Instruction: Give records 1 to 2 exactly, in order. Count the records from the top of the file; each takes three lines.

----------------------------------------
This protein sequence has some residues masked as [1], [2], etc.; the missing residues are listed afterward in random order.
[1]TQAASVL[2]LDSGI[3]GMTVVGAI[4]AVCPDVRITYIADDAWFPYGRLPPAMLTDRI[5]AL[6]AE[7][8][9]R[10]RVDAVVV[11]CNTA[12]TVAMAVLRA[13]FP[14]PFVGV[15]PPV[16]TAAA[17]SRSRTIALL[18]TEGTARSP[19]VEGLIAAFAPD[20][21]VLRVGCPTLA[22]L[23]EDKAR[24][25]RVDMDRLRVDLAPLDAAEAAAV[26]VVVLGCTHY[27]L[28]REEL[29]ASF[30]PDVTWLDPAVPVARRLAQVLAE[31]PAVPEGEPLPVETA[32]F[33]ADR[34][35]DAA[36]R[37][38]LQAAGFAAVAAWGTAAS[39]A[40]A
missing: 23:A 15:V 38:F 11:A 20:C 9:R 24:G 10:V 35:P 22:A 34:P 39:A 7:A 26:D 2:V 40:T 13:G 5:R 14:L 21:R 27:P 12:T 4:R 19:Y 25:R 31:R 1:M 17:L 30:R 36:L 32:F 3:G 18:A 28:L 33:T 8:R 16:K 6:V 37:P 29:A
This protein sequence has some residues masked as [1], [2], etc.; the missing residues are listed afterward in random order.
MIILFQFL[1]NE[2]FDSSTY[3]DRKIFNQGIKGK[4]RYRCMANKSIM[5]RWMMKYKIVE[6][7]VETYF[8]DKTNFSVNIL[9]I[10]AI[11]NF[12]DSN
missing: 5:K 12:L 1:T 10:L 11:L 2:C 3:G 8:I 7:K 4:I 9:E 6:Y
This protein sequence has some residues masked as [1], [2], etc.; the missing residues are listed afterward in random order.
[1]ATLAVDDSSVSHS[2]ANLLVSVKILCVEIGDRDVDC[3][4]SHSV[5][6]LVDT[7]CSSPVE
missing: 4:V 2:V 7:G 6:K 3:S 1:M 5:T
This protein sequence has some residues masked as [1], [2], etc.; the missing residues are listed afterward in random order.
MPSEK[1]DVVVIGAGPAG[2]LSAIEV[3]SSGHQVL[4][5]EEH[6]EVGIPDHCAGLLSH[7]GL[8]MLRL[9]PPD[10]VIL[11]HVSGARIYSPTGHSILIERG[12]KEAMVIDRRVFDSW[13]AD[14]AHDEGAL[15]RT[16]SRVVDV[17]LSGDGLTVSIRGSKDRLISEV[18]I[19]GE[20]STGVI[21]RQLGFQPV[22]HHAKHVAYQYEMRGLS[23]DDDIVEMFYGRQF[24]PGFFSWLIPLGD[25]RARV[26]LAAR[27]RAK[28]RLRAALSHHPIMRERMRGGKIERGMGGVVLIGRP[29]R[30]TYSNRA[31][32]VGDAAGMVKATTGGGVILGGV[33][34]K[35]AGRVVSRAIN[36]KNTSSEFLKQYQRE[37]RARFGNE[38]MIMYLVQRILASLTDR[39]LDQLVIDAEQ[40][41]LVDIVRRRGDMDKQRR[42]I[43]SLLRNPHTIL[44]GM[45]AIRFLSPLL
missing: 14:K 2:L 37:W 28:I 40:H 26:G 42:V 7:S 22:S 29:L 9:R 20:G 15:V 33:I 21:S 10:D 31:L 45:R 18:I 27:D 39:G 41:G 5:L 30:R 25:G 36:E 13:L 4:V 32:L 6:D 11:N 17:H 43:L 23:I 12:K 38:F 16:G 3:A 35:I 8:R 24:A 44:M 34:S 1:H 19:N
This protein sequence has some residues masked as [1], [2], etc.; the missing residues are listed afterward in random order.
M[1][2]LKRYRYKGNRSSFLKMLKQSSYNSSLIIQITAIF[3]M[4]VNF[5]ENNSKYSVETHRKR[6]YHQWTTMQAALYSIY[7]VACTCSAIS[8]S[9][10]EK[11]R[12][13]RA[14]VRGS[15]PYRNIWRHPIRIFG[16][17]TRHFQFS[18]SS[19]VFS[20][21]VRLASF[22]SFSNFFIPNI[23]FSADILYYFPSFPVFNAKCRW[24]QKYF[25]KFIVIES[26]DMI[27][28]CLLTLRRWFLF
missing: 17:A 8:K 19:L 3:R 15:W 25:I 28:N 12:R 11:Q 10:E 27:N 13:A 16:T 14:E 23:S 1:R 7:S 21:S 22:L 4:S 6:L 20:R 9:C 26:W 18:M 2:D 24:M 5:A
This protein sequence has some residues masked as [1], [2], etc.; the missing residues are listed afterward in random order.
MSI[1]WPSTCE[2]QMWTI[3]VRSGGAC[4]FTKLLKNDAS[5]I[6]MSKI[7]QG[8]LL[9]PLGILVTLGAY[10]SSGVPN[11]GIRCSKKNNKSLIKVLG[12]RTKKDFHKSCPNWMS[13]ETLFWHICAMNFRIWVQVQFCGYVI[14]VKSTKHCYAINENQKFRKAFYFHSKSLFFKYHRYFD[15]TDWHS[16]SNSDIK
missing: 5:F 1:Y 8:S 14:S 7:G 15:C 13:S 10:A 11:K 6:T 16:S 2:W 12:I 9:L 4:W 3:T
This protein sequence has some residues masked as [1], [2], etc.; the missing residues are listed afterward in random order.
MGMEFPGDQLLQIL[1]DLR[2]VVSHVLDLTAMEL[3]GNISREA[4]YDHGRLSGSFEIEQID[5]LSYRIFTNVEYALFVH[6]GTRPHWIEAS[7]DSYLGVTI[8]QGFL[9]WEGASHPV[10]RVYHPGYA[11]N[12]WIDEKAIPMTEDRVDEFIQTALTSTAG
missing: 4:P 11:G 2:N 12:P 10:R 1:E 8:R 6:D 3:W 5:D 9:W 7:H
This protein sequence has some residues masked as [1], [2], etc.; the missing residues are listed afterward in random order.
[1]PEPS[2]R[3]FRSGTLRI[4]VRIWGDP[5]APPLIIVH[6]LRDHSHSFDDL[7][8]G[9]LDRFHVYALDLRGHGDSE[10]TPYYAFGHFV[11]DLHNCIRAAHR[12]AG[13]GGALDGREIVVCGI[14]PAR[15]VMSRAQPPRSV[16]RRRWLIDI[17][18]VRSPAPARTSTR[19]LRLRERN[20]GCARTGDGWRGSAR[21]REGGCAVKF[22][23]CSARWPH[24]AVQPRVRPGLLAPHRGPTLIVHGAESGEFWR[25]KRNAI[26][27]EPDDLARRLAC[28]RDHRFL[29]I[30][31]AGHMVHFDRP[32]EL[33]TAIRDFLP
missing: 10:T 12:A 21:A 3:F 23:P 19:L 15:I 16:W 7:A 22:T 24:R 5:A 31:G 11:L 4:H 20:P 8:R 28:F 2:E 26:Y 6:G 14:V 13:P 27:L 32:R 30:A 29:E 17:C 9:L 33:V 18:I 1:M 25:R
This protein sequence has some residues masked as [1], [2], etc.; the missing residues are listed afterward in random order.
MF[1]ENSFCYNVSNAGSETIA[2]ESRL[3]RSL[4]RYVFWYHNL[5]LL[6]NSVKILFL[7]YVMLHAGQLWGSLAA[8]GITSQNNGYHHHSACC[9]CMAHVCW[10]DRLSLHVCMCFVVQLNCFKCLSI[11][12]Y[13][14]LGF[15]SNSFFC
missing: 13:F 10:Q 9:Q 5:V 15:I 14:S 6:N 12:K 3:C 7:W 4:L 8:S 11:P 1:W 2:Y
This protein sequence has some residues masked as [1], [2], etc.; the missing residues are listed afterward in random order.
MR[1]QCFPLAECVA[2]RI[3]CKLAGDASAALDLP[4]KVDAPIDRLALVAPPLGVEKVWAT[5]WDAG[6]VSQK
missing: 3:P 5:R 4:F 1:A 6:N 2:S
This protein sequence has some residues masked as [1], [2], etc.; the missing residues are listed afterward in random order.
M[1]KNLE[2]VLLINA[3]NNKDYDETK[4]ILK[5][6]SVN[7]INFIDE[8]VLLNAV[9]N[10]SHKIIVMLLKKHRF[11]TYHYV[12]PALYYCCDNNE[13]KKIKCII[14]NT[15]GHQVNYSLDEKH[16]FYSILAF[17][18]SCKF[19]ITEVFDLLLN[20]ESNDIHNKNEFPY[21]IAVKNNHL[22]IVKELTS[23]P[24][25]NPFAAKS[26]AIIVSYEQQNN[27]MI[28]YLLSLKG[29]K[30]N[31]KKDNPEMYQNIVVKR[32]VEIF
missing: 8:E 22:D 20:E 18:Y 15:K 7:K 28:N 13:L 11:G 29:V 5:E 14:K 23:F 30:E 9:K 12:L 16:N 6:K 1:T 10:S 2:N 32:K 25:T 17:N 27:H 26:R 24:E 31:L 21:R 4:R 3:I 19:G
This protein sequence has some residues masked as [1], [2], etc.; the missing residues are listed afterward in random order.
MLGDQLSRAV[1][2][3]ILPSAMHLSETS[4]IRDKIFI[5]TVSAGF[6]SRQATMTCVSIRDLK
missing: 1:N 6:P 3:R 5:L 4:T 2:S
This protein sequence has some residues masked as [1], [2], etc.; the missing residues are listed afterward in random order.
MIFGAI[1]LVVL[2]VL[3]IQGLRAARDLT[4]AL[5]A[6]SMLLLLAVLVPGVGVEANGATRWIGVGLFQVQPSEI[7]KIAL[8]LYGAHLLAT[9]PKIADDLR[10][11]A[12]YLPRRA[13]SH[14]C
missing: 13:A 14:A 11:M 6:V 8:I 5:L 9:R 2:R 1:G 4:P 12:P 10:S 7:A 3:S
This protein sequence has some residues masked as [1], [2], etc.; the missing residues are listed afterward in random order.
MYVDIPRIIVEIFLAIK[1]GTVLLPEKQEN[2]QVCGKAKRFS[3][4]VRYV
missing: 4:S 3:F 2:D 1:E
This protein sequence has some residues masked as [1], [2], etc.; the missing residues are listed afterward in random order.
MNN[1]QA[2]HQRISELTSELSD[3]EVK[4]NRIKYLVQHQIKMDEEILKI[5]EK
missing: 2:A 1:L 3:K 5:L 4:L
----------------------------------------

This protein sequence has some residues masked as [1], [2], etc.; the missing residues are listed afterward in random order.
[1]TQAASVL[2]LDSGI[3]GMTVVGAI[4]AVCPDVRITYIADDAWFPYGRLPPAMLTDRI[5]AL[6]AE[7][8][9]R[10]RVDAVVV[11]CNTA[12]TVAMAVLRA[13]FP[14]PFVGV[15]PPV[16]TAAA[17]SRSRTIALL[18]TEGTARSP[19]VEGLIAAFAPD[20][21]VLRVGCPTLA[22]L[23]EDKAR[24][25]RVDMDRLRVDLAPLDAAEAAAV[26]VVVLGCTHY[27]L[28]REEL[29]ASF[30]PDVTWLDPAVPVARRLAQVLAE[31]PAVPEGEPLPVETA[32]F[33]ADR[34][35]DAA[36]R[37][38]LQAAGFAAVAAWGTAAS[39]A[40]A
missing: 23:A 15:V 38:F 11:A 20:C 9:R 24:G 10:V 35:P 22:A 34:P 39:A 7:A 26:D 2:V 40:T 13:G 5:R 14:L 21:R 27:P 12:T 4:R 19:Y 25:R 31:R 1:M 17:L 30:R 36:L 32:F 3:G 18:A 28:L 33:T 8:R 16:K 6:V 37:P 29:A
This protein sequence has some residues masked as [1], [2], etc.; the missing residues are listed afterward in random order.
MIILFQFL[1]NE[2]FDSSTY[3]DRKIFNQGIKGK[4]RYRCMANKSIM[5]RWMMKYKIVE[6][7]VETYF[8]DKTNFSVNIL[9]I[10]AI[11]NF[12]DSN
missing: 5:K 12:L 1:T 10:L 11:L 2:C 3:G 8:I 7:K 4:I 9:E 6:Y